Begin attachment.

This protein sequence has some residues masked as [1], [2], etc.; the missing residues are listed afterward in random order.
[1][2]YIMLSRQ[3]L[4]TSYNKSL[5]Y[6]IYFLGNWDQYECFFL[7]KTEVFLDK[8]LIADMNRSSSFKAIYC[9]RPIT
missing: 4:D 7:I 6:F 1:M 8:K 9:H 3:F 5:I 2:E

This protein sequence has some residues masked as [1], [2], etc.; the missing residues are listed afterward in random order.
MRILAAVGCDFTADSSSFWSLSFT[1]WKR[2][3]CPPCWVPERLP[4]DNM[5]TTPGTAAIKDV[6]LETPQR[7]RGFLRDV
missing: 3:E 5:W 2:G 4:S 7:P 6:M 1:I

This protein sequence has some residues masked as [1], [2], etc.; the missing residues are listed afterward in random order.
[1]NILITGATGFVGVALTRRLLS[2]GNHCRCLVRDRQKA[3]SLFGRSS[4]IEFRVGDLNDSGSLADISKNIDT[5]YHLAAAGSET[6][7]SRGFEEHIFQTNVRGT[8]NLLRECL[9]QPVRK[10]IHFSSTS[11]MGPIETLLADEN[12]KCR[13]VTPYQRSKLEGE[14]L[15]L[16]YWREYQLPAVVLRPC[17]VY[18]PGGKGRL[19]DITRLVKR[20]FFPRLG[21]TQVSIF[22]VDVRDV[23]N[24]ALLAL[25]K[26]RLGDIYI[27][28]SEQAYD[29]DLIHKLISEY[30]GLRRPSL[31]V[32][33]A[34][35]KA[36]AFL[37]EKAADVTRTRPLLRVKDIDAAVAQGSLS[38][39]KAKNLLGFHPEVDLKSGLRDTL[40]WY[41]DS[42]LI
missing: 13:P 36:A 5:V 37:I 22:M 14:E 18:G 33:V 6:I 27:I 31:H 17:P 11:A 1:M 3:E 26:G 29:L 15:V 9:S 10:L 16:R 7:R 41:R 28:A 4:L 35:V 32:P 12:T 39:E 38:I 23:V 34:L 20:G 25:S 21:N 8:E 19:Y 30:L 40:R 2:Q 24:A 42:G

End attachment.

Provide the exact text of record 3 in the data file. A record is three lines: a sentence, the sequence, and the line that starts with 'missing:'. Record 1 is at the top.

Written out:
This protein sequence has some residues masked as [1], [2], etc.; the missing residues are listed afterward in random order.
[1]NILITGATGFVGVALTRRLLS[2]GNHCRCLVRDRQKA[3]SLFGRSS[4]IEFRVGDLNDSGSLADISKNIDT[5]YHLAAAGSET[6][7]SRGFEEHIFQTNVRGT[8]NLLRECL[9]QPVRK[10]IHFSSTS[11]MGPIETLLADEN[12]KCR[13]VTPYQRSKLEGE[14]L[15]L[16]YWREYQLPAVVLRPC[17]VY[18]PGGKGRL[19]DITRLVKR[20]FFPRLG[21]TQVSIF[22]VDVRDV[23]N[24]ALLAL[25]K[26]RLGDIYI[27][28]SEQAYD[29]DLIHKLISEY[30]GLRRPSL[31]V[32][33]A[34][35]KA[36]AFL[37]EKAADVTRTRPLLRVKDIDAAVAQGSLS[38][39]KAKNLLGFHPEVDLKSGLRDTL[40]WY[41]DS[42]LI
missing: 13:P 36:A 5:V 37:I 22:M 14:E 18:G 33:V 6:I 27:I 31:H 17:P 11:A 1:M 3:E 26:G 29:L 15:V 9:S 10:L 16:R 7:R 41:R 28:A 4:L 35:V 32:P 12:T 39:E 38:I 23:V 34:L 20:G 25:S 21:N 8:E 19:Y 30:L 40:R 2:Q 24:A 42:G